Bush pushing for fast relief

Economic aid bill's passage demanded

Senate fight looms

War On Terrorism

The Nation

November 01, 2001|By David L. Greene and Karen Hosler | David L. Greene and Karen Hosler,SUN NATIONAL STAFF

WASHINGTON - President Bush demanded yesterday that Congress quickly enact an economic stimulus package, saying he was deeply troubled by news that the economy failed to grow for the first time since 1993.

Bush said the new report - the clearest sign yet that the nation may be in the midst of a recession - "confirms that the events of September the 11th really shocked the nation."

"My call to Congress," the president said, "is, `Get to work and get something done.' The American people expect us to do just that. Congress needs to pass a stimulus package and get it to my desk before the end of November."

Swift action, though, appears unlikely in Congress, where positions seemed to be hardening yesterday in a partisan standoff over what benefits should be included in a package to revive the economy.

Senate Majority Leader Tom Daschle said he believed it was essential that any stimulus plan provide increased benefits to laid-off workers and subsidized health insurance premiums. Neither of his demands is included in a stimulus bill that the House has already passed.

"We will fight with all that we've got to ensure that unemployment compensation and health benefits are covered in any economic plan that the Congress passes this year," Daschle said. "We will not pass a bill that does not address those two critical needs."

Republicans, concerned that Democrats would call for too much new spending under their plan, argue that further tax relief should be the centerpiece of any plan.

The president spoke a few hours after the Commerce Department released figures showing that the nation's gross domestic product fell at a rate of 0.4 percent from July through September. Economists noted, though, that the economic decline in the third quarter was smaller than had been predicted.

Another tax cut

Last month, Bush proposed a $60 billion to $75 billion plan focused mostly on further tax relief. It would repeal the alternative minimum tax on corporations, let businesses write off investments more quickly, accelerate tax cuts scheduled to take effect later under Bush's earlier tax relief package and distribute $300 rebates to low-income workers who received none under the earlier tax cut.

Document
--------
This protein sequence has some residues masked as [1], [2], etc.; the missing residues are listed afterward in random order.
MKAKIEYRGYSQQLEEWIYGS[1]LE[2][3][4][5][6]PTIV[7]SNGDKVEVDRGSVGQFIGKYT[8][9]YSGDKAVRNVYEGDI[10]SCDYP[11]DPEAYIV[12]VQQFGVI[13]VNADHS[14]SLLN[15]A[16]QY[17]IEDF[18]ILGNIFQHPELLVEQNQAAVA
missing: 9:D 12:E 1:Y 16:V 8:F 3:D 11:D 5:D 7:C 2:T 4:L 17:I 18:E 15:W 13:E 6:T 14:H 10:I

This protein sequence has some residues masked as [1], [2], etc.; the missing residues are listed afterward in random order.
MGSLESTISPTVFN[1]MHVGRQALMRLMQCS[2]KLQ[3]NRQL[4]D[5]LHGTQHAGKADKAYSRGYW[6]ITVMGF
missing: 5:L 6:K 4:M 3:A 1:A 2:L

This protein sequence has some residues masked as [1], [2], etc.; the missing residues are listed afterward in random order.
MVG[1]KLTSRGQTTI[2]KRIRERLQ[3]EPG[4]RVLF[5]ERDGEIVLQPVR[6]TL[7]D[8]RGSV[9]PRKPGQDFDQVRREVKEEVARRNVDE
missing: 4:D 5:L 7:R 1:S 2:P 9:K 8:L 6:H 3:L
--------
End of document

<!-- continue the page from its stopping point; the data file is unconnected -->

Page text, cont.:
Republicans in the Senate have proposed legislation that closely mirrors Bush's plan.

There is broad consensus among lawmakers for providing relief for low-income Americans and for faster write-offs, which are intended to encourage business investment. But beyond that, gaping differences remain over how best to trigger an economic rebound.

With conservative Republicans leading the charge, the House last week narrowly passed a $100 billion stimulus bill that calls for greater tax relief than Bush proposed. In addition to the president's ideas, the House measure would give billions of dollars in rebates to corporations - refunding taxes they paid going back to 1986 - and would slightly reduce the tax on capital gains.

In the Senate, which has yet to vote on any plan, Democrats are pushing a bill that would concentrate much more on new spending. It would include up to $20 billion in new infrastructure improvements, such as better security on roads and bridges, at power plants and at other public facilities.

More than a means to rescue the economy, Daschle argued, the proposal should be considered in "emergency terms."

"I'm not even enamored any longer with this word `stimulus,'" the Senate majority leader said. "I think we've got a lot of recovery work to do."

Bush warned against too much further spending, though he stopped short of threatening to veto a bill he feels includes too much.

"The temptation is to fund everybody's good idea," the president said yesterday, speaking to the National Association of Manufacturers. "And my attitude is that our money ought to be focused and effective. The spending ought to be focused."

Compromise is key

Meeting the president's goal of enacting the legislation by the end of November is possible, but the timetable is very tight. Some lawmakers have expressed concern that compromises could end up giving both sides what they want, thus driving up the cost.

"There's going to be trade-offs," Rep. Lindsey Graham, a South Carolina Republican, said yesterday. "But at end of the day, we can't go crazy here and deplete the treasury totally."

The Senate Finance Committee is scheduled to take up the Democratic stimulus proposal Tuesday. To win Senate approval for his package, Daschle will probably need 60 votes in the near evenly divided Senate. Thus, some compromise would have to be struck to win over at least some Republican swing votes.

Once the Senate passes a bill, differences with the House-passed measure would have to be reconciled in negotiations that would likely involve the White House as well.

Despite lawmakers and Bush expressing optimism about finding common ground, there were few evident signs of any deals yet.

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